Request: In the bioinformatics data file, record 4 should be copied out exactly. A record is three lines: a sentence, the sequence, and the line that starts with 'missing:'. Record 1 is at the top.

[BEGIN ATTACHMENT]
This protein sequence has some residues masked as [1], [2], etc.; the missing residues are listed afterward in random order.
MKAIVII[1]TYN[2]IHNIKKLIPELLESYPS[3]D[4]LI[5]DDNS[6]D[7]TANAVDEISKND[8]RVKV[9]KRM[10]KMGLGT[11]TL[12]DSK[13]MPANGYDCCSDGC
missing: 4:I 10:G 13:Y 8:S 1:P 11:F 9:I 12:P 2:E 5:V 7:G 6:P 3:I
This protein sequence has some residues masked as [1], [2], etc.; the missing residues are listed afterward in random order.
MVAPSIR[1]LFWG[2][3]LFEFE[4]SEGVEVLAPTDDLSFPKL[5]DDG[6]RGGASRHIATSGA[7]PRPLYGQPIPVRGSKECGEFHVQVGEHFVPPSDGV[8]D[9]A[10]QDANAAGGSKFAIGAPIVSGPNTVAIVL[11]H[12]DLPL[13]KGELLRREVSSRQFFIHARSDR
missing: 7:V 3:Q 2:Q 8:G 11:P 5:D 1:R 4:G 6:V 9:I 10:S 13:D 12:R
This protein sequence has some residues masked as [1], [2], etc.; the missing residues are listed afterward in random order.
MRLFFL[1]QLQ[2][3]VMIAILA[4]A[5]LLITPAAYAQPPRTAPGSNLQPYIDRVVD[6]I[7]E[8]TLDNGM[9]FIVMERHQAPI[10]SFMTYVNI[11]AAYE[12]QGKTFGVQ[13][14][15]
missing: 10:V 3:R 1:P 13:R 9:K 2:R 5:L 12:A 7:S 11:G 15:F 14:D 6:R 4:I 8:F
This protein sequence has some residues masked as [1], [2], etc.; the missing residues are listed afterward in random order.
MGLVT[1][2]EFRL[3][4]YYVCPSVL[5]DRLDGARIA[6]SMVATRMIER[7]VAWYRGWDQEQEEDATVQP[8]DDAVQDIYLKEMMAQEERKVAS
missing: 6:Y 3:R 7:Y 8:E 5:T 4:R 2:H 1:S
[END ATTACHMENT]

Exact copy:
This protein sequence has some residues masked as [1], [2], etc.; the missing residues are listed afterward in random order.
MGLVT[1][2]EFRL[3][4]YYVCPSVL[5]DRLDGARIA[6]SMVATRMIER[7]VAWYRGWDQEQEEDATVQP[8]DDAVQDIYLKEMMAQEERKVAS
missing: 6:Y 3:R 7:Y 8:E 5:T 4:R 2:H 1:S